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Educate Together Blog

Educate Together Blog

No Child An Outsider

Paul Rowe, CEO, Educate Together

Educate Together may change the terminology of its Charter but its principles of inclusion and equality remain the same. Here Paul Rowe, CEO, explains why Educate Together will replace the term 'multi-denominational' with 'equality-based'. 

Every year, the Educate Together AGM is a forum for healthy debate and intense discussion on the issues that effect the many and various members of the Educate Together school community. Ranging from the minutiae of membership fees to broader issues of ethos and policy, our members never fail to challenge assumptions and assert their needs in consultation with each other and the organisation’s Board of Directors. Last year, a motion was passed to reconsider the use of the term ‘multi-denominational’ in the Educate Together Charter - the bedrock of Educate Together’s ethos. In the subsequent 12 months, consultations were carried out by a working group to establish whether or not there could be an alternative description better suited to the changing landscape of Irish education and society. 

For years now, there has been a growing and healthy discussion amongst Educate Together’s stakeholders on the wording of the core principles in the organisation’s legal documents.  Perhaps the most important is the Educate Together Charter which was formulated in 1990 to codify Educate Together’s recognition of its fundamental principles of human rights and religious rights specific to the Irish situation. It commits the organisation to support the establishment of schools which are: co-educational; child-centred, democratically run and multi-denominational i.e.  all children having equal rights of access to the school, and children of all social, cultural and religious backgrounds being equally respected.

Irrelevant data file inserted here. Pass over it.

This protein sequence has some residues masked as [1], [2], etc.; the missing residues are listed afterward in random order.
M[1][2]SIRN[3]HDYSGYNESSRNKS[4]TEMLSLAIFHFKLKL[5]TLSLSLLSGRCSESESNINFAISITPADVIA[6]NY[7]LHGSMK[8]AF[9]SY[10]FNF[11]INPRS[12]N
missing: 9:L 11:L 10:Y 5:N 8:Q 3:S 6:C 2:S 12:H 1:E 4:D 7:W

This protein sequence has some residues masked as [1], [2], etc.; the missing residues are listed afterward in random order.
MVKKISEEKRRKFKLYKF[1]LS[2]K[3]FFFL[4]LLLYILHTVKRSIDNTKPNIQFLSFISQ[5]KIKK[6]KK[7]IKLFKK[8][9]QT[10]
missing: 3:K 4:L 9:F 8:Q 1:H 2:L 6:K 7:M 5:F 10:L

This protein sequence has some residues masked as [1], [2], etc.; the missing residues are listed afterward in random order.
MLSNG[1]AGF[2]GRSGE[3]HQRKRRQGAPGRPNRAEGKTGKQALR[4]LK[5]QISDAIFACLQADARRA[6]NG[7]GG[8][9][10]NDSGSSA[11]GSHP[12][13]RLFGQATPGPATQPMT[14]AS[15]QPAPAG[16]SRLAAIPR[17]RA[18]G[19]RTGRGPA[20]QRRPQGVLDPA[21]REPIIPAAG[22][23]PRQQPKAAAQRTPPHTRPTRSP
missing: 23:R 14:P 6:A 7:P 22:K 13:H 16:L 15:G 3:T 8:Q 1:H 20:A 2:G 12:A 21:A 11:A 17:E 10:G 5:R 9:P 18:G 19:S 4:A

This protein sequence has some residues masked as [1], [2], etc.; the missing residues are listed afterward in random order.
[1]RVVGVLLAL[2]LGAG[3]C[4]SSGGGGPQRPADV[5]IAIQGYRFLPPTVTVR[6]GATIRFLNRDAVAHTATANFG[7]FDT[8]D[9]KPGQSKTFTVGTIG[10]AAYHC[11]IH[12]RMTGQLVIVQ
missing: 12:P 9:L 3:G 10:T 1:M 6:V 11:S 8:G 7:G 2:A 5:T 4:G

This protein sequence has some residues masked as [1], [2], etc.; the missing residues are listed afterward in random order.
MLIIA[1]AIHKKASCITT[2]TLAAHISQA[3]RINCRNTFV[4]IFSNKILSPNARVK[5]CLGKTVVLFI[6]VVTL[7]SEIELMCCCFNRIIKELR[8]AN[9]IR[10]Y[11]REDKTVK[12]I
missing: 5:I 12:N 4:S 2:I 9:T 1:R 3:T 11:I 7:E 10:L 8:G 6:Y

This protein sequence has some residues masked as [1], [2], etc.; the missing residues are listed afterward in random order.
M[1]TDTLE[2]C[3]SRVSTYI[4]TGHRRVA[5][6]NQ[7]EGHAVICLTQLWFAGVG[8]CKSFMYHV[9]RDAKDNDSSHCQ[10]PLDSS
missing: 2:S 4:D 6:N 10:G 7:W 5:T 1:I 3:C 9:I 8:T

At the time that the Charter was drafted, the Department of Education and Skills only recognised ‘denominational’ or ‘multi-denominational’ as viable models of patronage for Irish schools. But right from the outset, the use of the term ‘multi-denominational’ required very careful use and handling. It was originally chosen to ensure Department of Education approval of the school projects and to include as wide grouping of religious minded parents as possible. 

1978: Educate Together supporters in Dalkey, Co. Dublin

 

Aware of the term’s potential ambiguity, the drafters of the Charter insisted that wherever it was used it had to be specifically defined as in the Charter.  i.e.  “i.e.  all children having equal rights of access to the school, and children of all social, cultural and religious backgrounds being equally respected.” 

For 25 years, this stance served the organisation extremely well.  It enabled Educate Together schools to operate within all State regulations whilst remaining true to their fundamental commitment to equality and individual rights. However, in recent times divergence between Educate Together’s formulation and the dictionary definition of the term has become more pronounced:  in the Oxford English Dictionary  “denomination” is defined as: “a recognised autonomous branch of the Christian Church” or “a group or branch of any religion”.